It is fast turning into the longest-running saga of the F1 2010 World Championship campaign – just what will Michael Schumacher do when the season reaches its end? Will he walk away – for the second time in his career – with the acceptance that his return to competition was a mistake, or will he dig deep, work harder than he has ever had to before over the winter and come out fighting for one last roll of the dice in 2011?
It was difficult to know quite what to expect of a man who had not raced in anger in the top flight in more than three years when he rejoined the grand prix grid in Bahrain back in March, but assuredly it is not what has materialised over the intervening six months. Routinely outpaced by Mercedes Grand Prix team-mate and compatriot Nico Rosberg
– who whilst well-regarded, is not generally perceived within the paddock as a future world champion in-the-making – more worrying still, 'Schumi' has appeared increasingly erratic of late, as his controversial run-ins with both
Saubers in Singapore on Sunday went to demonstrate.
For starters, what on earth is the great Michael Schumacher doing racing in close proximity with cars that back at the beginning of the season could not even boast any sponsorship decals, and in the case of Nick Heidfeld, the Kerpen native found himself behind a driver who had not started so much as a single grand prix in the preceding ten months. The manner in which he crassly shoved his countryman into the Marina Bay
street circuit's barriers similarly led to questions about just how much longer he can realistically carry on for.
The nadir of Schumacher's campaign to-date, beyond doubt, was the moment that he ruthlessly edged former team-mate Rubens Barrichello
to within millimetres of the pit wall at the Hungaroring
as the pair duelled over tenth place and the final point, drawing global vilification and ultimately being forced into a public apology, albeit not a particularly convincing one. But then, Michael never was all that good at saying sorry. Just ask Damon Hill or Jacques Villeneuve.
Time was, seeing Schumacher down in tenth position in a grand prix was a sign that something had gone drastically wrong – now, sadly, it is all-too-often par for the course. In six of the 15 outings to-date, the seven-time F1 World Champion has failed to make the top ten on the starting grid – in fact, only once since Istanbul in late May has he progressed on through to the Q3 knock-out phase of qualifying – and Rosberg has held the upper hand over a single lap 13 times to two. The younger German also has three podium finishes to his name this year, the elder one none.
Indeed, age has undoubtedly played a key part in Schumacher's inability to rediscover the form of his halcyon days, with the man himself recently admitting that for all of his brilliance, even he cannot counter the laws of physics and openly questioning 'how can a 41-year-old be as good as a top-level 23 or 24-year-old?' [see separate story – click here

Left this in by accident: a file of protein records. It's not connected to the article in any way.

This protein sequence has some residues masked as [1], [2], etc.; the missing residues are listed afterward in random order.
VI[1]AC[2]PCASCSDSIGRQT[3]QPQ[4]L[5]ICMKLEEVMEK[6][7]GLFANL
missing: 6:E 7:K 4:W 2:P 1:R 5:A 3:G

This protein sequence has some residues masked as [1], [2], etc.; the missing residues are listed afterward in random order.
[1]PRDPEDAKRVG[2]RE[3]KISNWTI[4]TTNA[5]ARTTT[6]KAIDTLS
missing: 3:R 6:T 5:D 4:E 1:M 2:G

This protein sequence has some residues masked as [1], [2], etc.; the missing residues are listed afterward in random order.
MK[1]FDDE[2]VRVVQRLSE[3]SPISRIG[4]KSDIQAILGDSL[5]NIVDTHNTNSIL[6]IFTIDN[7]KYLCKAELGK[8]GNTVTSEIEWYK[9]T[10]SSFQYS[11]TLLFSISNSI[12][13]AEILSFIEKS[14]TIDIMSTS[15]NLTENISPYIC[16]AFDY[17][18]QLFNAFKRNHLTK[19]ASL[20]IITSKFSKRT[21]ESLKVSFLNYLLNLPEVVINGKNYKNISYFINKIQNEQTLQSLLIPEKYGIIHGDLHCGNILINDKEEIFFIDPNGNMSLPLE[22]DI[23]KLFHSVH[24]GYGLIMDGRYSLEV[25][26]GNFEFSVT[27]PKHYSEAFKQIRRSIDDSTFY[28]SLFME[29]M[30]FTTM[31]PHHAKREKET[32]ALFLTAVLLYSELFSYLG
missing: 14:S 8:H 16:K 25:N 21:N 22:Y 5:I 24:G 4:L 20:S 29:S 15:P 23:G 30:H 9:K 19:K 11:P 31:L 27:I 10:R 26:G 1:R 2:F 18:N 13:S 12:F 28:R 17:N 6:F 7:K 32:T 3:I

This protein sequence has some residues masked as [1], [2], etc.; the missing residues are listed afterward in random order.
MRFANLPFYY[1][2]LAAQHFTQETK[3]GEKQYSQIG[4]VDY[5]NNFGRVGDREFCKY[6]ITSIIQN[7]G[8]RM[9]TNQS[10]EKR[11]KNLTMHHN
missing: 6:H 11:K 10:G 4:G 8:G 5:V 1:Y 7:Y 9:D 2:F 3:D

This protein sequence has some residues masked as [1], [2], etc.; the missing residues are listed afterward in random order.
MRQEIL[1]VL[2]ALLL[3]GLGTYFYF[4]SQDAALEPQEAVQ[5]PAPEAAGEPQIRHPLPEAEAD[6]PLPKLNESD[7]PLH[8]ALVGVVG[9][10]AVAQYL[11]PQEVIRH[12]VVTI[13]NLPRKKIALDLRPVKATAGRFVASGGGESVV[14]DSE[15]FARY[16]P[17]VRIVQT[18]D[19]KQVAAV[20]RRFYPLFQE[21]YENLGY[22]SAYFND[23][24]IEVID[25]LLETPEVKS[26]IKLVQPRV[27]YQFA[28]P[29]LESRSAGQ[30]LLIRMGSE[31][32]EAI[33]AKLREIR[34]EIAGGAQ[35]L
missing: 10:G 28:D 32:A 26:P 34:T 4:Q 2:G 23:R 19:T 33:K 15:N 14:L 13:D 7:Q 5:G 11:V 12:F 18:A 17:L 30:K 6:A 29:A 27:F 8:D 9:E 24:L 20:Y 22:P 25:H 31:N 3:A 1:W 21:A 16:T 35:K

Furthermore, with reports of brewing tensions at Mercedes between the Stuttgart manufacturer's motorsport vice-president Norbert Haug and the Brackley-based outfit's team principal Ross Brawn regarding Schumacher's off-colour performances, BBC F1
pundit Eddie Jordan – the man who gave the 91-time grand prix-winner his big break at the highest level at Spa-Francorchamps just under two decades ago – contends that the team would be wisest now to 'sack' its star driver for being 'clearly not good enough' and 'not doing himself, or the legacy that he has, justice', and as such putting his glittering reputation very much at risk [see separate story – click here
But here's the rub. Ironic as it might sound given the downward spiral that he would seem to currently be on, Schumacher might in actual fact have more to lose by hanging up his helmet again come season's end than he has if he stays put and elects to give it another whirl in 2011. He himself is adamant that he is going nowhere, and if we play devil's advocate for a moment, surely the damage has now been done, and if he walks away he will do so without grace, and having left as the lasting memory of his record-breaking grand prix career the spectre of a misguided comeback that swiftly degenerated into disaster.
Should he stick with the original three-year programme, by contrast, he has a chance – to some extent, anyway – to make amends and rebuild his tainted image by turning things around next season. One of Schumacher's most common complaints this year is that he has been unable to gel with either the inherent characteristics of the Mercedes MGP W01 or the 2010-spec Bridgestone tyres – both issues that could potentially be rectified over the winter months – and if he does try again, surely things cannot be any worse second time around.
Granted, his stated objective of doing battle for what would be an incredible eighth drivers' crown is likely now little more than a pipe dream, and whilst the odd podium finish or even race victory here or there might be poor reward for a man who successfully re-wrote the sport's history books between 1991 and 2006, it would certainly be an infinitely more satisfactory manner in which to sign off a stupendous career than what he has accomplished this season. Something to think about, at least.